Reinjection flow field-flow fractionation method for nanoparticle quantitative analysis in unknown and complex samples.

Affiliation

Wang Y(1), Yang C(2), Nie Y(3), Li Y(4), Tian X(5).
Author information:
(1)Faculty of Materials Science and Chemistry, China University of Geosciences, Wuhan, 430078, China. Electronic address: [Email]
(2)Faculty of Materials Science and Chemistry, China University of Geosciences, Wuhan, 430078, China. Electronic address: [Email]
(3)Faculty of Materials Science and Chemistry, China University of Geosciences, Wuhan, 430078, China. Electronic address: [Email]
(4)Faculty of Materials Science and Chemistry, China University of Geosciences, Wuhan, 430078, China. Electronic address: [Email]
(5)Faculty of Materials Science and Chemistry, China University of Geosciences, Wuhan, 430078, China. Electronic address: [Email]

Abstract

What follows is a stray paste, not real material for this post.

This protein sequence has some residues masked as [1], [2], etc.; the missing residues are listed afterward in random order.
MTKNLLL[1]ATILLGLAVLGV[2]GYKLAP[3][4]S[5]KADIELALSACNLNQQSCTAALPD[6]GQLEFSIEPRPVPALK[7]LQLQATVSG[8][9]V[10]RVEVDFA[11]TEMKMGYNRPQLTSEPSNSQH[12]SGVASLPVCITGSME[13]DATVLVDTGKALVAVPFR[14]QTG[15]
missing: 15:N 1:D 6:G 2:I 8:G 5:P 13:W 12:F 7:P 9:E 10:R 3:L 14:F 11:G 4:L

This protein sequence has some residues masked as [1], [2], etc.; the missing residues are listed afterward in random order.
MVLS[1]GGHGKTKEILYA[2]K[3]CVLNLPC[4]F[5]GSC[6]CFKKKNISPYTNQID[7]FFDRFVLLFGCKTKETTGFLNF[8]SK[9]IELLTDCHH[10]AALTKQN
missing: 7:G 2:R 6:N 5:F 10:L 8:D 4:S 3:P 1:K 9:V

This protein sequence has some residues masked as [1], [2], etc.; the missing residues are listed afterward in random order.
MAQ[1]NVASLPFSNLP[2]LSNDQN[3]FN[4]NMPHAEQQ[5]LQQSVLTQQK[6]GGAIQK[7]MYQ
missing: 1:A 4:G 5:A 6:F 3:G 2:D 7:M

An analytical challenge that arises in environmental and food analysis is to quantify heterogeneous nanoparticles especially in polydisperse and complex samples. The method stated herein based on the reinjection asymmetrical flow field-flow fractionation (AF4 × AF4) coupled with inductively coupled plasma-mass spectrometer (ICP-MS) and statistical deconvolution allowed for identifying the molecular weight (Mw) and selenium abundance of the low Mw protein fractions (ca. < 132 kDa) in an unknown and complex sample (e.g., selenium-rich soybean protein isolates (Se-SPI)). A non-linear decay crossflow program was also developed to get better resolution and shorter elution time for both low and high Mw components. The concept of the reinjection method was based on the excellent ability for reducing sample complexity regarding the size fractionation, and peak reproducibility under the identical conditions of AF4 system. The standard protein mixture was used as a proof-of-principle sample. The results showed the underlying peaks predicted by the reinjection method were agreed with the separation result using the standard mixture (the relative standard deviation of peak locations < 1%), which indicated the reinjection method could provide an accurate assessment of the underlying peak number and location, and was promising to minimize the overfitting problem for statistic deconvolution. Interestingly, significant differences of Se abundance in protein fractions were observed in the low Mw range for Se-SPI, ranging from 0.28 to 1.66 cps/V with the Mw ranging from 13.75 kDa to 104.17 kDa, which indicated significant differences in the ability of binding Se for these selenium-rich proteins in Se-SPI.